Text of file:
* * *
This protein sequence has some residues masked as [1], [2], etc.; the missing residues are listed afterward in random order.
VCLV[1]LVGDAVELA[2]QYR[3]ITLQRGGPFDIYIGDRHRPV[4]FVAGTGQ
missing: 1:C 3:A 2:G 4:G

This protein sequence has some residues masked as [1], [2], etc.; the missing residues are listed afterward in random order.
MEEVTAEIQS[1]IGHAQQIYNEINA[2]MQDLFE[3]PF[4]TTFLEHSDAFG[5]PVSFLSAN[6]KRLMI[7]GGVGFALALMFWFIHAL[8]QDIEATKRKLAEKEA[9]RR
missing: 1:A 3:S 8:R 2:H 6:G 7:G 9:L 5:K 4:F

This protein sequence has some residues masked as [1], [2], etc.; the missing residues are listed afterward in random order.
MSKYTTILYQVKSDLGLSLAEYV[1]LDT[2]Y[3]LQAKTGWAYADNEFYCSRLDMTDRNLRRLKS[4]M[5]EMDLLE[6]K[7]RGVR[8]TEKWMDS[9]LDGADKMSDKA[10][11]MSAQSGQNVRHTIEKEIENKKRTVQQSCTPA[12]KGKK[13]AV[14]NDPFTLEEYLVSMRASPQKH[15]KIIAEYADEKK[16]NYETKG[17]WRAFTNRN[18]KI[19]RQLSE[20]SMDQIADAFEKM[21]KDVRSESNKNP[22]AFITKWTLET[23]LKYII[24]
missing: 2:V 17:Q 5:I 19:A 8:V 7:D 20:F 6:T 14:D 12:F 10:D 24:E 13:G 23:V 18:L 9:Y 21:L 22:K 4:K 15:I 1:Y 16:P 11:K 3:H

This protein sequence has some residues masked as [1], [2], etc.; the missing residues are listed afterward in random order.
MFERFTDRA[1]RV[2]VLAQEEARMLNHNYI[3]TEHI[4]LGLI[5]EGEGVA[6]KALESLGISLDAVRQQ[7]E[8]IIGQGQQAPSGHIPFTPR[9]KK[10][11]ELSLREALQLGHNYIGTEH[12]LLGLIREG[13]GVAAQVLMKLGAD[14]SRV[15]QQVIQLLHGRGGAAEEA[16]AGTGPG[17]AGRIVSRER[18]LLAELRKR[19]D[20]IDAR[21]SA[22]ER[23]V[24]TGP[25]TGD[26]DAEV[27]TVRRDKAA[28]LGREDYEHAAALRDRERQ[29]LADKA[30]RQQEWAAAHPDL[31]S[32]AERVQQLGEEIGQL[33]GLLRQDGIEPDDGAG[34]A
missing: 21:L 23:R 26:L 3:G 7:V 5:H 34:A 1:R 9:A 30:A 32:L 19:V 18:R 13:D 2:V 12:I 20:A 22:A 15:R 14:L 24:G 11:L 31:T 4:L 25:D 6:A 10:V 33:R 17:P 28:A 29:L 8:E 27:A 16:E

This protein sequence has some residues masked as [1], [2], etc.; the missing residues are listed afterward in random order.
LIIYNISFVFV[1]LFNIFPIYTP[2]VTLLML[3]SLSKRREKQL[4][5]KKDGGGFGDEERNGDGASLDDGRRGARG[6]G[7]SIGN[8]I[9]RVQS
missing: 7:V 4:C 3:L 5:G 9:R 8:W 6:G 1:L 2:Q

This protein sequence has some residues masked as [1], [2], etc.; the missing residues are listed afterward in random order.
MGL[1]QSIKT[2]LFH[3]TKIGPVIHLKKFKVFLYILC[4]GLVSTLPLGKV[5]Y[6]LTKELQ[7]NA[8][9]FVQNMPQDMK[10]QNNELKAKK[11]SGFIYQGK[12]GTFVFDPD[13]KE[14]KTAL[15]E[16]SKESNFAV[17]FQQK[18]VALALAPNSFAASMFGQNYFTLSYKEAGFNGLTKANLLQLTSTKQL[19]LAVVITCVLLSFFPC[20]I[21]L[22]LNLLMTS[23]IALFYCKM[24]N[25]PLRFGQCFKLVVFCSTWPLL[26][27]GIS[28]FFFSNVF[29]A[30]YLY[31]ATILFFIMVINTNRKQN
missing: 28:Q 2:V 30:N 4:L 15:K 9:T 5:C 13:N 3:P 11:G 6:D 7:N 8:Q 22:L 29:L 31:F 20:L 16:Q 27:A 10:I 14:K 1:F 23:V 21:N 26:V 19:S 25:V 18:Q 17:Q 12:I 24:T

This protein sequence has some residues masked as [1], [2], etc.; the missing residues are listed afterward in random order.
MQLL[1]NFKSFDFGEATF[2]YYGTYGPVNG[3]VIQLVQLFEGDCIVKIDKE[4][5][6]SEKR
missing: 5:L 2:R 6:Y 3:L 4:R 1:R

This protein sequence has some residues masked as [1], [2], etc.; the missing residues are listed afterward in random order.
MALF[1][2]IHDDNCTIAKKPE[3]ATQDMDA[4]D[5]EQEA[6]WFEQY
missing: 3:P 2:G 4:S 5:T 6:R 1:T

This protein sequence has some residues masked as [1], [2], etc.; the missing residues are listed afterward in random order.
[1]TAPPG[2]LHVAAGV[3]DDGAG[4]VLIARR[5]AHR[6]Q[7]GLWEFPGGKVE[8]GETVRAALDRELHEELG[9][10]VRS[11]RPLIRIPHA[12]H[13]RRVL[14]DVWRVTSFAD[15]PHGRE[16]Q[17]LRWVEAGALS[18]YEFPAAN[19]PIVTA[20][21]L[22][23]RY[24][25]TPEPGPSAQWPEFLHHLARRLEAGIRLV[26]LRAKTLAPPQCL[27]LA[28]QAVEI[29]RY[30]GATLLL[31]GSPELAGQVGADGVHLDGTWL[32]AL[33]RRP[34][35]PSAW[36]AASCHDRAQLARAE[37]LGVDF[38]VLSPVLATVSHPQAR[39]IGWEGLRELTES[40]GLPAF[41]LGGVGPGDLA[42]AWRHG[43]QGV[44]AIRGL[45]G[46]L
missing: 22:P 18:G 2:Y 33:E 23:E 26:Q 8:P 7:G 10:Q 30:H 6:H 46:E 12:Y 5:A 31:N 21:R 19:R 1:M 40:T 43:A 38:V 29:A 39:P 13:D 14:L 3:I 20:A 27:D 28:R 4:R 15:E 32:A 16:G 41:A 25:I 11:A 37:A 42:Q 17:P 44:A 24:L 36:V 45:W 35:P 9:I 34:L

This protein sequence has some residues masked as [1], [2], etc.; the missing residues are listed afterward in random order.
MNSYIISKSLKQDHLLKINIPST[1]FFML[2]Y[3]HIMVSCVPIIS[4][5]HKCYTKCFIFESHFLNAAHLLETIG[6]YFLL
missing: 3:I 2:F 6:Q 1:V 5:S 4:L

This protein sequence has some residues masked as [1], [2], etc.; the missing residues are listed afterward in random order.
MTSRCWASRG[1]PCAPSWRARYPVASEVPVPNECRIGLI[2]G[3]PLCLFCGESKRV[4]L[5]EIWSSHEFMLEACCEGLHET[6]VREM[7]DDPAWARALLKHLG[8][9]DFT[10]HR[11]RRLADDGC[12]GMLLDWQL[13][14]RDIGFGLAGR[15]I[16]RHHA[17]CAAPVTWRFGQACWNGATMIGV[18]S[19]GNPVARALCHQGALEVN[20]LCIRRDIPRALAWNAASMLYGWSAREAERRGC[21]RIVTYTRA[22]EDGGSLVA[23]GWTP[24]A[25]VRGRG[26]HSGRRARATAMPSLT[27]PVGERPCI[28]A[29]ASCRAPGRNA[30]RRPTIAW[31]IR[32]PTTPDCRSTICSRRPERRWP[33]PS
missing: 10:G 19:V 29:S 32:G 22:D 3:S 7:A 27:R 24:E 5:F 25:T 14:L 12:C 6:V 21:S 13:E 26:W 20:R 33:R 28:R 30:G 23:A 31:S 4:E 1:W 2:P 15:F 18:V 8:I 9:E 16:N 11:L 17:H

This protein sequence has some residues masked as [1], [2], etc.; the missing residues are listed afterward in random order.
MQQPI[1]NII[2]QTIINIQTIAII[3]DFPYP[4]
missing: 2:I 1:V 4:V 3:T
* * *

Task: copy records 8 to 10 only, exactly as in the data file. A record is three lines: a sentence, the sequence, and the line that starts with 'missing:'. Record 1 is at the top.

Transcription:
This protein sequence has some residues masked as [1], [2], etc.; the missing residues are listed afterward in random order.
MALF[1][2]IHDDNCTIAKKPE[3]ATQDMDA[4]D[5]EQEA[6]WFEQY
missing: 3:P 2:G 4:S 5:T 6:R 1:T

This protein sequence has some residues masked as [1], [2], etc.; the missing residues are listed afterward in random order.
[1]TAPPG[2]LHVAAGV[3]DDGAG[4]VLIARR[5]AHR[6]Q[7]GLWEFPGGKVE[8]GETVRAALDRELHEELG[9][10]VRS[11]RPLIRIPHA[12]H[13]RRVL[14]DVWRVTSFAD[15]PHGRE[16]Q[17]LRWVEAGALS[18]YEFPAAN[19]PIVTA[20][21]L[22][23]RY[24][25]TPEPGPSAQWPEFLHHLARRLEAGIRLV[26]LRAKTLAPPQCL[27]LA[28]QAVEI[29]RY[30]GATLLL[31]GSPELAGQVGADGVHLDGTWL[32]AL[33]RRP[34][35]PSAW[36]AASCHDRAQLARAE[37]LGVDF[38]VLSPVLATVSHPQAR[39]IGWEGLRELTES[40]GLPAF[41]LGGVGPGDLA[42]AWRHG[43]QGV[44]AIRGL[45]G[46]L
missing: 22:P 18:G 2:Y 33:E 23:E 26:Q 8:P 7:G 10:Q 30:H 6:H 46:E 12:Y 5:A 31:N 21:R 19:R 1:M 40:T 43:A 38:V 29:A 39:P 13:D 14:L 3:I 20:A 27:D 28:R 4:R 15:E 32:A 16:G 41:A 25:I 11:A 37:A 42:Q 17:P 44:A 24:L 36:V 45:W 35:P 9:I 34:L

This protein sequence has some residues masked as [1], [2], etc.; the missing residues are listed afterward in random order.
MNSYIISKSLKQDHLLKINIPST[1]FFML[2]Y[3]HIMVSCVPIIS[4][5]HKCYTKCFIFESHFLNAAHLLETIG[6]YFLL
missing: 3:I 2:F 6:Q 1:V 5:S 4:L